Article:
There aren’t many artists that could leave the industry and return in such fine form 15 years later but Shania Twain has broken the rules of the music industry before when she become the most successful country artist of all time with the release of international breakthrough album and 40+ million selling record, Come On Over in 1997 – and a record that broke down the barriers between country music and pop. 15 years on from the release of her last studio album, 2002’s Up, Twain has made a very welcomed return to the studio and today we have been graced with the fruits of her labor with the release of Now.
Now finds its footing in familiar Twain territory; quickly bringing us up to speed with the superstar who has gradually been making her return to music with a Vegas residency and the release of lead single Life’s About To Get Good which sits modestly toward the end of the brand new collection. The track was the first taste of new material for us to sink our teeth into and is an uplifting ditty containing an optimistic theme about turning your life around after hard times and looking toward the future with a positive mind. Its a theme that is heard often throughout Now and one that seems quite appropriate for a star who’s life has taken its fair share of twists and turns over the last decade.
Swingin’ With Our Eyes Closed cracks the lid on Now with a busy introduction to the first Twain record in 15 years; briefly hinting at similar country-rock that we heard on the later tracks within Come On Over or even earlier hits like Any Man Of Mine but quickly turns into a punchy, reggae-infused anthem that steadily sets itself apart as something very different for the superstar.
Familiarity washes over us with the stunning Because Of You. Here Twain lets her feelings run freely through personal lyrics like “I don’t know what I would do if it wasn’t for you” in what sounds very much like an ode to her current beau and the getting through the struggles the star has encountered over the last several years following her split from ex-husband and producer Robert “Mutt” Lange. Its the perfect acoustic ballad to remind us of the beauty of Twain’s delivery of stripped back balladry.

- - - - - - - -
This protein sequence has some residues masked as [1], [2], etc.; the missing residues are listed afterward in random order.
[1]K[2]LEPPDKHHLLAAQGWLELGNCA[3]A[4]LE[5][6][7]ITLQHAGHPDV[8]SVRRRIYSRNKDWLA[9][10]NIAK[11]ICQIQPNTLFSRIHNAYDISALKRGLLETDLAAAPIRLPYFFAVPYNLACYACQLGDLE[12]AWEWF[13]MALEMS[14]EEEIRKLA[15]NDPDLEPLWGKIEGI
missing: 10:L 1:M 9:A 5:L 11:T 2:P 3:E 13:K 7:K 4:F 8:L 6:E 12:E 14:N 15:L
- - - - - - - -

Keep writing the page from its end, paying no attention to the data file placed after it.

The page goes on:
There is the odd track within Now that feels a little dated – Light Of My Life sounds unintentionally 60’s with its cheesy chorus backing vocals and the beat of You Can’t Buy Love carries a strong resemblance to Alphabeat’s Fascination and again, a track that carries quite dated sounding backing vocals during its chorus – but the majority of Now boasts a very modern sounding feel to it.
The tapping of a piano key throughout the chorus’ of More Fun injects a gutsy mid-tempo number to the centre of the record with Twain’s breathy vocals taking centre stage and it’s a nostalgic trip through Home Now as a banjo starts us off and takes us through a brimming country-pop hit overflowing with the musicians signature violin-dressed melodies.
In terms of the highlight track of Now – you will need to own the deluxe version for that. We Got Something They Don’t is easily one of the best pop-oriented Shania Twain tracks produced. The verses are stripped back – relying on a simple thump for Twain to deliver her catchy lyrics, but as soon as the chorus kicks in, both gloves are off and we are introduced to a syrupy hook ripe with a complimenting horn section that creates mischief and produces a bustling, fun, youthful staple for the hitmakers latest offering.
Soldier is one of the records finest tearjerkers; a gorgeous orchestral backbone and subtle piano enriches this numbers flowing cinematic unveiling as Twain begs “has anyone seen my soldier, standing all alone, has anybody seen my soldier, just trying to get home” with heartache and conviction in her voice. This is definitely the From This Moment On or Forever And Always of Now. In fact, like Twain’s previous studio albums, her balladry shines the brightest on Now. Another standout number on the record is Where Do You Think You’re Going which sounds like it could have easily been plucked from a Lady Gaga ballad songbook; Twain’s voice at times sounding quite similar to Mother Monster during the tracks soaring chorus. The track would also not sound out of place in a Bond film with its chilling orchestral instrumentation that lays beneath the superstars pristine vocal. This one is a fine example of truly exquisite songwriting from the star who wrote all of the tracks on this new collection.
Despite taking a break from recording over the best part of 15 years, the time off hasn’t affected the superstars vocals at all. Now is soaked in the same gorgeous tones, up-tempo high notes and breathy ballads that made Twain a household name and the biggest country artist of all time. There is nostalgia in Twain’s voice and listeners can expect to be taken back to a time when the musician successfully merged country and pop music for the first time and broke down a barrier that became an easier stepping stone for acts like Lady Antebellum and Taylor Swift who owe part of their success to Twain.
When an artist releases their first collection after such a lengthy time away from the scene there are a lot of expectations that come tied to its arrival, but thankfully with Now, Twain has made it feel like no time has passed at all. Each and every song on the record pulls Twain right back into our hearts with their nostalgic feel and modern production proving there is still a hell of a lot of petrol left in this country-pop tank.
Now is every bit the Shania Twain collection we hoped the Queen of country-pop would return with after such a long time absent. A perfect balance of toe-tapping hits and sweeping ballads from one of music’s greatest and a collection that we can’t wait to hear live when Twain hits the road to promote the record and her back-catalogue in 2018.